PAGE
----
Yennie, who solicited feedback from students, said he plans to visit a county school every month or so and maybe more often.
School system Maintenance Supervisor Joe Davenport, whose late mother was the longtime cafeteria manager at Bluff City Elementary, said he eats in a school cafeteria at least once a week and reports his findings — including cell phone photos of his meals — to Holt.
Brenda Malone of Bluff City for the past two Board of Education meetings has spoken during public comments about the food, which she says is subpar in taste and leaves students — especially athletes, band members and others who have after-school activities — hungry.
Holt said she works to provide additional a la carte items such as apples that athletes and other more physically active students can take with them and snack on later.
The same day, another reporter ate lunch with his son at Sullivan County’s Sullivan K-8, the former Sullivan Elementary and Middle schools.
One of the reporter’s children brought lunch, while the other ate items like chips a la carte. Choices were a taco salad with rice, meat, lettuce, salsa and corn and pineapple or a yogurt bread bowl with a cup of yogurt, small cup of granola and bread.
That reporter observed about one-fourth to one-third of the students packing a lunch over two lunch periods. Holt said the big lunchroom news for Sullivan K-8 and all county facilities with elementary students is a project to phase peanut butter and jelly sandwiches back in as a daily choice by Nov. 1.
Since the prepackaged sandwiches count as one meat and 1.25 breads, other items will have to be added to meet the federal regulations, Holt said.
The reporter who ate with Central students Wednesday on Thursday ate with his son and other students at Kingsport’s Robinson Middle School.
It was hot dog day, with the other option a deli sandwich. Jonathan Wagner and his friend Max Cope, both in seventh grade, both had a hot dog on a bun, cut potatoes, a cup of chili, and milk.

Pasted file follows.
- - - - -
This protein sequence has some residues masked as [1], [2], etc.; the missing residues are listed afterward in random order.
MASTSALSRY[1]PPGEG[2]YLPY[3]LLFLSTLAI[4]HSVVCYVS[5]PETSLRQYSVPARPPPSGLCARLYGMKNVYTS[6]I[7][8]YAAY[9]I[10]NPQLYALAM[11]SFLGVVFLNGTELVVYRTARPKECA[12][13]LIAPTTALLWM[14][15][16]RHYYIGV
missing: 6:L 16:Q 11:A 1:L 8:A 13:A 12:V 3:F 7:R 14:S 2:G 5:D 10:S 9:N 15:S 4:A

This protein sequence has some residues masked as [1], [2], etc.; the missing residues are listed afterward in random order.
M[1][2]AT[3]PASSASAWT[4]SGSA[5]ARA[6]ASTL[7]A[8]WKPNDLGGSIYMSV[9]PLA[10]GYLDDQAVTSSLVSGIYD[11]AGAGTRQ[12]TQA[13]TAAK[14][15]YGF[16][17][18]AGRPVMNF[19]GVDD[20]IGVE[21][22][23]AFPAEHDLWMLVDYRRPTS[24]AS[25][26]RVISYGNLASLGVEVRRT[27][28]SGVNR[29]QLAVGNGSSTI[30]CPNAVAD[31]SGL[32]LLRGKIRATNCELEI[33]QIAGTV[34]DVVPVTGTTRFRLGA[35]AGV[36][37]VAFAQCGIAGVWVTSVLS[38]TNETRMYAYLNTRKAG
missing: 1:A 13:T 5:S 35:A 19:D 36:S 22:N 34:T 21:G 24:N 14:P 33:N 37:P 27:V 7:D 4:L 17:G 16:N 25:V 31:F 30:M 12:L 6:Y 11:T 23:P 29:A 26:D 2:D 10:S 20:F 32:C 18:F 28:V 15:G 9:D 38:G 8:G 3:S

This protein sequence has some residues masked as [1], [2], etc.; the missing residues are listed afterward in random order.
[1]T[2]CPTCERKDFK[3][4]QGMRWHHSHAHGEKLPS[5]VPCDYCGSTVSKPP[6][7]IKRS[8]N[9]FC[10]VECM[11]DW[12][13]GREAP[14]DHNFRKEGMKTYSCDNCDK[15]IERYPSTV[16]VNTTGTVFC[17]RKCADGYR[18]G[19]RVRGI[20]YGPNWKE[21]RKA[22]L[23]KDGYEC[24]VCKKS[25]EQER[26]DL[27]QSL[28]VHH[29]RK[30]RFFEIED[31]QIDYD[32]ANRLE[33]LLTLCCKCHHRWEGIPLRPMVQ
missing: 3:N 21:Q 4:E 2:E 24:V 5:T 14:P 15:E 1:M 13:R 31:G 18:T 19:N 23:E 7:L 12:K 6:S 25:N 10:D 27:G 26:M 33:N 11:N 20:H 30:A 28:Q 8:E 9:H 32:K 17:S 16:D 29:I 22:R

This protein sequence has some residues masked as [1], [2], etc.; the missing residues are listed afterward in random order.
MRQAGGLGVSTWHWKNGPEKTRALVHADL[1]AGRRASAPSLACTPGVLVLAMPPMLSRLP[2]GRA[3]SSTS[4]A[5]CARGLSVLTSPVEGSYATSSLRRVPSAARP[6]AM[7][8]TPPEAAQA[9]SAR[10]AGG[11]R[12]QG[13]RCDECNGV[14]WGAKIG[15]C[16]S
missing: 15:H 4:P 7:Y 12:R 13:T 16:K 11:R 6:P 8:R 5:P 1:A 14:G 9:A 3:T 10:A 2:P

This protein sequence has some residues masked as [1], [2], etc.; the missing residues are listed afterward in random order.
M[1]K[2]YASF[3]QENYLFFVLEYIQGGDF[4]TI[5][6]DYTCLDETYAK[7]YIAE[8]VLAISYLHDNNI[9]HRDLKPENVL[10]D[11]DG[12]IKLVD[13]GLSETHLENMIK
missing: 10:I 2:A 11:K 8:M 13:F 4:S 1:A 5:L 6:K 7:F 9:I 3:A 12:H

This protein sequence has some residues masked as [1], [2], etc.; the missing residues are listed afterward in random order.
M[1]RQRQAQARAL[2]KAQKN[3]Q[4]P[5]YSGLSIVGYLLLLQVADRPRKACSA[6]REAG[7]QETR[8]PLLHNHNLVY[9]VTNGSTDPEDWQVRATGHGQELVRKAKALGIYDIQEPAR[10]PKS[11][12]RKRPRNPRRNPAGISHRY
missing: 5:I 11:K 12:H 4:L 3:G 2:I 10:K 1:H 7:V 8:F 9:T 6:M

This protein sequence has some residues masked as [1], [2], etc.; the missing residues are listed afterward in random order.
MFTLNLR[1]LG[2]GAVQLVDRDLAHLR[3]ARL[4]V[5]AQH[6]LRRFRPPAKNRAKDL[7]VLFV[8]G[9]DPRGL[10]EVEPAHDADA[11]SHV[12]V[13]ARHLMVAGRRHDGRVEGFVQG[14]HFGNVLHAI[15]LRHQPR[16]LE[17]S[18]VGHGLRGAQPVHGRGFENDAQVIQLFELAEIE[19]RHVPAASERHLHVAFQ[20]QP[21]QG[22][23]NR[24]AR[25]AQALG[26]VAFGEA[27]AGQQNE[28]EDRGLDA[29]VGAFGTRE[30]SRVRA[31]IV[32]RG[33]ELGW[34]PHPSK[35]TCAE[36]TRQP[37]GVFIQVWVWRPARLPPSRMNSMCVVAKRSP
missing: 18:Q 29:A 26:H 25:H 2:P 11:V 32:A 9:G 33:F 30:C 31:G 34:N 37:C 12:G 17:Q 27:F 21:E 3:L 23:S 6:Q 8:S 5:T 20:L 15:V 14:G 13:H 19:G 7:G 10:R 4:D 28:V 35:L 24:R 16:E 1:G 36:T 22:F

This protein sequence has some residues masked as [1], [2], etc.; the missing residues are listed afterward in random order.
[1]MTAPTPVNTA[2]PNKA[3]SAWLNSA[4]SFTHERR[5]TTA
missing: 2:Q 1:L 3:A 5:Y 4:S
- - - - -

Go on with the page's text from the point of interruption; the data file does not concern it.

The reporter had the same except an extra helping of potatoes, which the cashier said was covered with the $3.60 adult visitor meal. The student price is $2.25.
“I pack sometimes,” Cope said. “If I like it, I eat it. If I don’t, I don’t eat it.” He said his favorite meal is corn dog nuggets, but he really doesn’t like school pizza.
Wagner, however, said the pizza “is really good.” Wagner ate most of his meal and Cope almost all except a few potatoes, but Wagner didn’t drink his milk. He prefers water but doesn’t spent the $1 to get bottled water a la carte.
“I usually do give it (the milk) to somebody,” he said. That friend wasn’t there Thursday, so his dad drank the milk.
Another seventh-grader, Kaiden Pippin, said he likes most cafeteria lunches at Robinson. He had a deli sandwich, cheese only at his request. His favorite days are those with a fruit cup of strawberries, raspberries and blackberries.
Philip Painter, in seventh grade, summed up his favorite former cafeteria treat: “I miss ice cream sandwiches.” Ice cream is still available for purchase a la carte, but not ice cream sandwiches.
High school perspective
Back in Central, high schoolers had plenty more to say about the cafeteria food, some good but mostly bad.
“I always eat here,” said Alyssa Rupert, a sophomore. But that doesn’t mean she’s happy about the offerings. “It’s not enough,” she said. “The food needs to go together and give us enough to eat.”